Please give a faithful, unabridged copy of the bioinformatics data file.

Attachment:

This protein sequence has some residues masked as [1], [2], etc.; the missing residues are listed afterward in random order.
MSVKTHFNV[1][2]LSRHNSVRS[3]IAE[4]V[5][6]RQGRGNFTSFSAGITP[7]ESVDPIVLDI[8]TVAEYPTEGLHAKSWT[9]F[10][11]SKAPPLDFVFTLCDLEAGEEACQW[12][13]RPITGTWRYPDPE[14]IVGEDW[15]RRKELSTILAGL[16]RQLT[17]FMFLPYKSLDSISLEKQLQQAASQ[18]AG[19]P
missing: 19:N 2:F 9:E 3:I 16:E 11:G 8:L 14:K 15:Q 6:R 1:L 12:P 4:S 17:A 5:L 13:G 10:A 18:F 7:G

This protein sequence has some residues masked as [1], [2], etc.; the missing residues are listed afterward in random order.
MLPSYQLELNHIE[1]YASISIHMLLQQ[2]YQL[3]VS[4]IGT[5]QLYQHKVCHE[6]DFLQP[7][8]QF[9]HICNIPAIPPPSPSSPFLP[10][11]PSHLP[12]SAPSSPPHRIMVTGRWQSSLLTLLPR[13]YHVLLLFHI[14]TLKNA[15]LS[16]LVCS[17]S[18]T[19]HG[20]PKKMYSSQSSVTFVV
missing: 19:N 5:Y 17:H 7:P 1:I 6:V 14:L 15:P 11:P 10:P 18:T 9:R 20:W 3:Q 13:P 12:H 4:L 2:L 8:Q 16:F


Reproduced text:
This protein sequence has some residues masked as [1], [2], etc.; the missing residues are listed afterward in random order.
MSVKTHFNV[1][2]LSRHNSVRS[3]IAE[4]V[5][6]RQGRGNFTSFSAGITP[7]ESVDPIVLDI[8]TVAEYPTEGLHAKSWT[9]F[10][11]SKAPPLDFVFTLCDLEAGEEACQW[12][13]RPITGTWRYPDPE[14]IVGEDW[15]RRKELSTILAGL[16]RQLT[17]FMFLPYKSLDSISLEKQLQQAASQ[18]AG[19]P
missing: 19:N 2:F 9:E 3:I 16:E 11:G 8:L 14:K 15:Q 6:R 1:L 12:P 4:S 17:A 5:L 13:G 10:A 18:F 7:G

This protein sequence has some residues masked as [1], [2], etc.; the missing residues are listed afterward in random order.
MLPSYQLELNHIE[1]YASISIHMLLQQ[2]YQL[3]VS[4]IGT[5]QLYQHKVCHE[6]DFLQP[7][8]QF[9]HICNIPAIPPPSPSSPFLP[10][11]PSHLP[12]SAPSSPPHRIMVTGRWQSSLLTLLPR[13]YHVLLLFHI[14]TLKNA[15]LS[16]LVCS[17]S[18]T[19]HG[20]PKKMYSSQSSVTFVV
missing: 19:N 5:Y 17:H 7:P 1:I 6:V 14:L 15:P 11:P 10:P 18:T 9:R 20:W 3:Q 13:P 12:H 4:L 2:L 8:Q 16:F